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From the Print

Village schools— New report card in context

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The state issued its 2015–16 district report card two weeks ago, and it received sound condemnation from Yellow Springs district Superintendent Mario Basora at the Yellow Springs Board of Education meeting on Sept. 8. The Yellow Springs school district’s scores are significantly lower than last year’s, and in fact are the lowest they’ve been since the report cards were first issued in the 2003–04 school year. And while the report card’s categories have not changed since last year, the way in which districts are scored has changed “drastically,” he said.

The district received an A in its graduation rate (100 percent in 2015) and a B in how its students are “prepared for success” (“training in a technical field or preparing for work or college”). In contrast to these scores, the report indicated a C in achievement (the number of students that passed the state tests and how well they did on them), a D in progress since the last report card and Fs in K–3 literacy and how the district is serving its most vulnerable populations. In comparison, the district scored mostly As and Bs in the 2014–15 report card.

Last year, the district received a B in the category measuring the progress of vulnerable populations (called the “gap closing” component), which compares performances in math, English and graduation rates among economically disadvantaged students, students with disabilities and students of color. However, 526 of the state’s 608 districts received a failing grade in this category, and 432 districts received Ds or Fs in K–3 literacy.

Basora said the report card reflects an unreliable and somewhat misleading way of presenting the information to the community. Student scores were based on an increasing variety of tests given by private test companies over the past year, and changing “goalposts regarding what constitutes a passing score.” What constitutes a passing score is known only to the state, Basora contended in a follow-up interview, but doesn’t reflect the measures of student progress and success that the district values.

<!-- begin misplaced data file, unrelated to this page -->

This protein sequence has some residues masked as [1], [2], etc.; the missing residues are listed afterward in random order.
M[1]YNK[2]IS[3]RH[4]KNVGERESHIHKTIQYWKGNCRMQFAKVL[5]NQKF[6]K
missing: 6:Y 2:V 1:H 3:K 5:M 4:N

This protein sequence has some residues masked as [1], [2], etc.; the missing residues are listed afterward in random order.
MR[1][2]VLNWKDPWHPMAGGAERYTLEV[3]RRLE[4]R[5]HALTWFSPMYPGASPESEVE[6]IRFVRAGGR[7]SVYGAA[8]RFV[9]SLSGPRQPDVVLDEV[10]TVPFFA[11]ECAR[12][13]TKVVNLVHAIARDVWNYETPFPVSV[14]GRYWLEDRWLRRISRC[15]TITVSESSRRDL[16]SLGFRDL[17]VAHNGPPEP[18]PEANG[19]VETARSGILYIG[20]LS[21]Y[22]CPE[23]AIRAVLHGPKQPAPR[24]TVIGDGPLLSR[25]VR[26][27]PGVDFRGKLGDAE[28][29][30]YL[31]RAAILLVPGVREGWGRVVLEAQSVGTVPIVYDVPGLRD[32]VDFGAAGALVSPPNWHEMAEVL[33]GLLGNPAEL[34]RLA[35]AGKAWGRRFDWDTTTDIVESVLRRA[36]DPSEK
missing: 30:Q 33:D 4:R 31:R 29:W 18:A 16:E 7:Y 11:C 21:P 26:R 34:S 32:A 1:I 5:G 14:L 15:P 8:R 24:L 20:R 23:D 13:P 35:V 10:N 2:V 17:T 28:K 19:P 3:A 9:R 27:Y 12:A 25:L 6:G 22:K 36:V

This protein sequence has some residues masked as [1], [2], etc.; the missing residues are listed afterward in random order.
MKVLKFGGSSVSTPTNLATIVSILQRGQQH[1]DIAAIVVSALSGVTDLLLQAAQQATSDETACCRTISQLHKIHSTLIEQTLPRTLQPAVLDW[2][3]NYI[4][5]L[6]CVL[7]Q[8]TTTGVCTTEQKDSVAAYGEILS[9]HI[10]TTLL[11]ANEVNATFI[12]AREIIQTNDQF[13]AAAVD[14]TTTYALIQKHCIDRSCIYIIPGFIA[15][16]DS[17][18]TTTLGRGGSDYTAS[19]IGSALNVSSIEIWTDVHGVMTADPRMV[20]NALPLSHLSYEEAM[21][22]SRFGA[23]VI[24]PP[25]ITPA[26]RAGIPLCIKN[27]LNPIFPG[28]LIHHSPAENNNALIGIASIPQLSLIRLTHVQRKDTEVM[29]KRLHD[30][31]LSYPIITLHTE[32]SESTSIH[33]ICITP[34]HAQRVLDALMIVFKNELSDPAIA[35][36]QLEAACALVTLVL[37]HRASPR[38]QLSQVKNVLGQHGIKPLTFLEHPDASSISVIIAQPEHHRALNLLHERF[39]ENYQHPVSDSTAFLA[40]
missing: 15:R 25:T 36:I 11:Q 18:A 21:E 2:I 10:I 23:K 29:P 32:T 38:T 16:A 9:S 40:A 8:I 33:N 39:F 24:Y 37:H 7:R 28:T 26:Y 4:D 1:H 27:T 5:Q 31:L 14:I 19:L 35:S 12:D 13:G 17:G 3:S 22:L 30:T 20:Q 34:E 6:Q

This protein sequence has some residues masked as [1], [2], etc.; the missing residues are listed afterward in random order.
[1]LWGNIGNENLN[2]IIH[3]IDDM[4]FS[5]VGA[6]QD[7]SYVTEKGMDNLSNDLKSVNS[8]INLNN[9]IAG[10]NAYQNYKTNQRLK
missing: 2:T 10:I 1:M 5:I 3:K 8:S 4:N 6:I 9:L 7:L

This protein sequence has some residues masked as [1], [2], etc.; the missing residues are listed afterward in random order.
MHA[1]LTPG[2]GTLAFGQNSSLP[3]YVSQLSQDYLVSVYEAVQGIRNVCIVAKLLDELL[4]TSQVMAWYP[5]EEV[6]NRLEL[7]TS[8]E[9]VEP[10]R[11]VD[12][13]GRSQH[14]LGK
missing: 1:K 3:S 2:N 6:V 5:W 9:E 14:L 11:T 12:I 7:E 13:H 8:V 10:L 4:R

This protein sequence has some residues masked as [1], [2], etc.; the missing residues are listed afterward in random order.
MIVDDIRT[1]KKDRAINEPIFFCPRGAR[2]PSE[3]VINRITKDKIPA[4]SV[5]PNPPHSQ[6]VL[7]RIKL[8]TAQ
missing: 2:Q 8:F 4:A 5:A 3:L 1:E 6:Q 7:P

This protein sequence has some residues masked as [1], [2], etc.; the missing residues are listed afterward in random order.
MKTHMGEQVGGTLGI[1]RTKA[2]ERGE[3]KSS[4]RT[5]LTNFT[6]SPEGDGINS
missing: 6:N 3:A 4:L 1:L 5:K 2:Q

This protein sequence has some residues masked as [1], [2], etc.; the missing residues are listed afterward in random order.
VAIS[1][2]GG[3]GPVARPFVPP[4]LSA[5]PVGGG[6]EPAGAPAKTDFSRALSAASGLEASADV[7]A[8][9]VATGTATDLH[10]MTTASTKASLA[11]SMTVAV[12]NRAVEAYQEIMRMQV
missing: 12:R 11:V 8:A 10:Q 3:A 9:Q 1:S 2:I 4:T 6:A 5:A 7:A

“When people see the test scores, the response is to criticize teachers and the school. But rarely do we question what we’re assessing. We assume how we are assessing students is valid and reliable and measuring what we want to assess, such as rote memorization and test-taking skills.”

Overall, the report card scores are lower than last year’s for districts across Ohio, Basora said, including schools to which Yellow Springs has been compared. In the Dayton area, Bellbrook-Sugarcreek Schools, located southeast of Dayton, dropped from a B to a D in the gap-closing rubric and from a C to a D in K–3 literacy, though the achievement-performance index stayed the same at a B, while progress and graduation rates stayed at an A. Oakwood City schools, a district in central Dayton, considered one of the best in the area, maintained its scores of As and Bs, while it scored a C in K–3 literacy.

Paola DeMaria, Ohio’s superintendent of public instruction, cautioned parents and educators “that [they] must keep these results in perspective.” In an introduction to this year’s test scores, he wrote of the “many changes on this year’s report card … that reflect the increased expectations Ohio has for its students and schools.” The increasingly rigorous standards for test scores and achievement benchmarks have been raised since last year, and Ohio schools “need time to adjust to this change.”

“Historically, when Ohio has raised expectations for our students and schools, both have met the challenge after a short transition period,” DeMaria wrote.

Basora said in a follow-up interview that he is worried that the report card will direct undue ire at the teachers and students of the schools. “The danger is that poor test scores will serve to deter innovative learning and teaching and progressive educational institutions,” he said. Such thinking “will send [educational philosophy] back to an era where teachers teach to a test.”

In response to this year’s lower scores, the district is putting together an alternate report card that highlights the “academic indicators” that reflect “what we think makes our kids successful,” said Basora. The Yellow Springs report card will include graduation rates, innovation (in the form of project-based learning projects), student leadership roles and the number of students reading at or above their grade level. Administrators and district Communications Coordinator Megan Kelly have been working on the pamphlet.

“We’re tired of chasing test scores. We have a higher ethic and know there are better indicators of success,” Basora said. “I’m proud of our teachers. I think they’re doing a great job with our kids.”

Additional items from the Sept. 8 school board meeting will be covered in next week’s paper.

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Village schools— New report card in context

by Dylan Taylor-Lehman